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If the temperature is taken miles away, or if the insect that was found and studied was not exactly the same as one that had been studied before, only similar perhaps, the defense attorney will also often argue that the entomologist's testimony is only guesswork, and therefore that it is not valid and should not be admitted as evidence (Sachs, 1998). Judges have taken different approaches about whether to allow this kind of evidence, but the trend appears to be toward allowing the prosecution to admit this kind of evidence, which indicates that forensic entomology in general is becoming more accepted by law enforcement and by the court system across the country.
The way that forensic entomology is becoming worthwhile in the court system is a trial by fire, but many entomologists say that they welcome this because they know that this ensures that, when their evidence is finally accepted as being just as valid as DNA and other testing, it will truly be because it has been tested thoroughly and found to be valid (Sachs, 1998). These forensic entomologists also realize that their data will be valid and valued if, and only if, the insects that they find are seen to be valued by the courts (Sachs, 1998). One of the problems that they run into, however, is what to do about corpses that are found in closed-in places. This is problematic because flies and other insects cannot find these bodies as easily, and sometimes not at all (Sachs, 1998).
Because of this, the time of death as established by blowfly larvae can be difficult to determine, and therefore it will not hold up in court to the extent that it would have otherwise. When this occurs, forensic entomologists try to look at how long it would have been before the insects would have been able to detect the body and make their way to it, and they add that time frame onto the time frame that they can find from the insect activity that they discover on the body itself (Sachs, 1998).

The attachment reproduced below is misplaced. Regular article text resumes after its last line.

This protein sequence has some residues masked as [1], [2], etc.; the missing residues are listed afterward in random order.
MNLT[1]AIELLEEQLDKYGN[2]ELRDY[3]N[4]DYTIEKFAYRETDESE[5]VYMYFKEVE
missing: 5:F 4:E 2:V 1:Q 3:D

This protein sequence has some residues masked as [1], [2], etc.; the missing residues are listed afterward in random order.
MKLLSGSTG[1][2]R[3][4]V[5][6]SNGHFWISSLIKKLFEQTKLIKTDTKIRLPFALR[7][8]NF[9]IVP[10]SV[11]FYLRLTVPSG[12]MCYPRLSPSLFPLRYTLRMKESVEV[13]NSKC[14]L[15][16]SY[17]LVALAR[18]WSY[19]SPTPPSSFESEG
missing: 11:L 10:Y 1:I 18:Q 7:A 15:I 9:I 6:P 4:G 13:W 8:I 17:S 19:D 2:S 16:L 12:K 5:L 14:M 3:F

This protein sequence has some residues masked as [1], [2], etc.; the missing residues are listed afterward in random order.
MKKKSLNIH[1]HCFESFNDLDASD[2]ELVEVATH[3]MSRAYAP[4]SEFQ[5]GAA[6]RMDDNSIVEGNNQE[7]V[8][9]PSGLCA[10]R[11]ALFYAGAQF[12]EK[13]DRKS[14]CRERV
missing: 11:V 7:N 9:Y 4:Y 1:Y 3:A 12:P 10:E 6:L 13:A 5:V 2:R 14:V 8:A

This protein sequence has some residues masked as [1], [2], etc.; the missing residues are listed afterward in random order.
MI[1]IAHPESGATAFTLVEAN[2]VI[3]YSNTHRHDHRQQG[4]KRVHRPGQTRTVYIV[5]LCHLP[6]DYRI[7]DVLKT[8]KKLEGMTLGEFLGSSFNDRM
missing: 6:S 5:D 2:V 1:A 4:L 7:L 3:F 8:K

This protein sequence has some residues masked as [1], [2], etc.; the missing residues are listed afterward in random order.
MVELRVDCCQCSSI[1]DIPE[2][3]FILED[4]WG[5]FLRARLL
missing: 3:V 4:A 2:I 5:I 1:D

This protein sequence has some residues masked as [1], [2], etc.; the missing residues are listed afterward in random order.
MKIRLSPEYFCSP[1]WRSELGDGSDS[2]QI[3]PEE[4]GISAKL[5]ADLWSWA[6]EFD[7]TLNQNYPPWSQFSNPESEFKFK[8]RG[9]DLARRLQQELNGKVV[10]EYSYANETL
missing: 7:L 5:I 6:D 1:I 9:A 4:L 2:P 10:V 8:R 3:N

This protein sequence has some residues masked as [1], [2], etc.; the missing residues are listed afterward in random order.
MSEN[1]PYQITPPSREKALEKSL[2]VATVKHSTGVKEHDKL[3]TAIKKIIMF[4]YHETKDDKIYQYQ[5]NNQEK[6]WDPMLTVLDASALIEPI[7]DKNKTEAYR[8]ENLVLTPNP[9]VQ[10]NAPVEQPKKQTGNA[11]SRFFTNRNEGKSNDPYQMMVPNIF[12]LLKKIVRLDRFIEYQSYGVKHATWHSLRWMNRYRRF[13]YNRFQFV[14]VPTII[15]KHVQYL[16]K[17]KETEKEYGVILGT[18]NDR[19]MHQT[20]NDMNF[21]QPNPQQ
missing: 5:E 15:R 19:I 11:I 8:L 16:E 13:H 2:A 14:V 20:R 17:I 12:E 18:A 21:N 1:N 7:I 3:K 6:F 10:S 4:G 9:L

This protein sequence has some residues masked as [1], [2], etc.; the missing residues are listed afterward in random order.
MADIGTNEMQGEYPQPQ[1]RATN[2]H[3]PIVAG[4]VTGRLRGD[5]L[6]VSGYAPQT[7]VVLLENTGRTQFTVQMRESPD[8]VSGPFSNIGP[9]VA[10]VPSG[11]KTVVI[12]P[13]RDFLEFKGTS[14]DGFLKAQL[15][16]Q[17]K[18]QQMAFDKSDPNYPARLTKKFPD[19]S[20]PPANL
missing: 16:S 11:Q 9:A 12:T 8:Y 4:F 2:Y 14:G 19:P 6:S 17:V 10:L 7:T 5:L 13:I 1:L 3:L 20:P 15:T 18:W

When they do this, however, they open themselves up for all kinds of legal challenges because they are, in effect, guessing. They really do not know for sure what the time of death was, and therefore they have trouble convincing the court that they are certain about when the person died. Without this certainty, it is obviously much more difficult to make a case.
Regardless of the concerns that some have about this it appears to be relatively clear that the field of forensic entomology will continue to expand and that more people will begin to see the benefits that it can have when it comes to homicide investigations and placing the time of death of a victim. Since movies such as "The Silence of the Lambs," the field has seen more interest and this looks as though it will continue. Not everyone embraces this particular field of study, but many seem to think that it has merit. In 1998, there was only one person in the world who was a full-time certified forensic entomologist (Sachs, 1998). By the year 2003, there were nine people throughout the world who were certified and performing that duty full-time (Harlow, 2003).
The movement from one person to nine people in six years is not a large jump, but it does indicate that there is interest in the field. When this field becomes more accepted within law enforcement and within the courts, it appears likely that even more people will choose this particular career path and when they do the field will begin to grow much more quickly, creating a rise in the ability to solve homicide cases that are still going unsolved by law enforcement at this point in time.
Although some see this field as being rather gruesome, it is also very fascinating and can be extremely helpful in bringing murderers to justice, which indicates that it has a lot of value for those in law enforcement and the court system. Whether this value is easily recognized remains to be seen, as the field of forensic entomology still faces some challenges before the courts will accept it on a large scale. It has been shown, however, to be more accurate than an estimation judging off of blood pooling, rigor mortis, and other factors that are commonly used to determine the time of death. If this particular trend continues, it is only a matter of time before the field of forensic entomology begins to grow rapidly and many more cases are solved using the insects that were previously seen to be just a nuisance to investigators.